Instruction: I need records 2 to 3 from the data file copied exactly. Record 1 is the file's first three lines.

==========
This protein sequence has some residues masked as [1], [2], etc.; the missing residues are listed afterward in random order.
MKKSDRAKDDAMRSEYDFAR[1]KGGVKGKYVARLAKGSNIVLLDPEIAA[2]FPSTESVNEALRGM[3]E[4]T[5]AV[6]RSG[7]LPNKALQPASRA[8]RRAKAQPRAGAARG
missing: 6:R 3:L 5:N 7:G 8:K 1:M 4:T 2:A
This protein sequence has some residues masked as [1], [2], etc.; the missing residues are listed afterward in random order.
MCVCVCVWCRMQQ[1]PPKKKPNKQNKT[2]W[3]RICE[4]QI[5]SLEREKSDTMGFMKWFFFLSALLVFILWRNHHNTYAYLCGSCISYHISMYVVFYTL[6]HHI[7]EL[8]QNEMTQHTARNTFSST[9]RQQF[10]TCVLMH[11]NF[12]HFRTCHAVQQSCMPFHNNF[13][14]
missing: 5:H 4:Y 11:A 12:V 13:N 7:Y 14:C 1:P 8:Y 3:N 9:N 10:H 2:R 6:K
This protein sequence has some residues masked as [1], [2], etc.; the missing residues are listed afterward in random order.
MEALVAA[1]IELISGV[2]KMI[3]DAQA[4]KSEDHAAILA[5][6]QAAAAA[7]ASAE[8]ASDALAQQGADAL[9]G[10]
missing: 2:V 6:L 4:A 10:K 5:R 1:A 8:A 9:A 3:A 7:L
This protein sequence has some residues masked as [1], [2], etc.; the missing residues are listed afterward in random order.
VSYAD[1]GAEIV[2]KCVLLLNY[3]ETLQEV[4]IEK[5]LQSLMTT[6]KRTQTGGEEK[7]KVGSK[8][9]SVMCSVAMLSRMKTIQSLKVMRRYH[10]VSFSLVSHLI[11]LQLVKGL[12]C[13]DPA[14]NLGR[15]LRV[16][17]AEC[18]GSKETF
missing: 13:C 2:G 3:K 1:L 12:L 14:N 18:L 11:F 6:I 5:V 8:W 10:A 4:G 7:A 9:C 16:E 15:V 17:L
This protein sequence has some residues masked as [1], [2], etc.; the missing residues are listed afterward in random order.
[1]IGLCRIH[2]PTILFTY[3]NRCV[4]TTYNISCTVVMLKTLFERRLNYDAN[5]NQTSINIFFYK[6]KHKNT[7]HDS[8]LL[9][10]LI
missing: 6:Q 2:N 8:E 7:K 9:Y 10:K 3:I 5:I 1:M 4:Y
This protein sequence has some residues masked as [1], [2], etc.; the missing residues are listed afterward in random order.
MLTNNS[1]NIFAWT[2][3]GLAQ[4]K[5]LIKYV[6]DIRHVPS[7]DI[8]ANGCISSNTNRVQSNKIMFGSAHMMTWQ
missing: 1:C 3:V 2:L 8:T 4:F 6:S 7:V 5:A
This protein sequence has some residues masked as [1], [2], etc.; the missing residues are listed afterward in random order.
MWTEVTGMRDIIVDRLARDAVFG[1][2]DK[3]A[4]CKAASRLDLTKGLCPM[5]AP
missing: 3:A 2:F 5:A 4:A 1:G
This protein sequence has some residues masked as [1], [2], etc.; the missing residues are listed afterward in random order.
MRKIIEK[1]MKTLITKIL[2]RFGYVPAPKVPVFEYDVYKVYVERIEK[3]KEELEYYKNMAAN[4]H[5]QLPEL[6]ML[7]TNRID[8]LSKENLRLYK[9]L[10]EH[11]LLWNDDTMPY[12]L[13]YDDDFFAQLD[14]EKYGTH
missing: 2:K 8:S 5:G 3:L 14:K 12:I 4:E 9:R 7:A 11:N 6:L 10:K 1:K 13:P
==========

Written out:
This protein sequence has some residues masked as [1], [2], etc.; the missing residues are listed afterward in random order.
MCVCVCVWCRMQQ[1]PPKKKPNKQNKT[2]W[3]RICE[4]QI[5]SLEREKSDTMGFMKWFFFLSALLVFILWRNHHNTYAYLCGSCISYHISMYVVFYTL[6]HHI[7]EL[8]QNEMTQHTARNTFSST[9]RQQF[10]TCVLMH[11]NF[12]HFRTCHAVQQSCMPFHNNF[13][14]
missing: 5:H 4:Y 11:A 12:V 13:N 7:Y 14:C 1:P 8:Y 3:N 9:N 10:H 2:R 6:K
This protein sequence has some residues masked as [1], [2], etc.; the missing residues are listed afterward in random order.
MEALVAA[1]IELISGV[2]KMI[3]DAQA[4]KSEDHAAILA[5][6]QAAAAA[7]ASAE[8]ASDALAQQGADAL[9]G[10]
missing: 2:V 6:L 4:A 10:K 5:R 1:A 8:A 9:A 3:A 7:L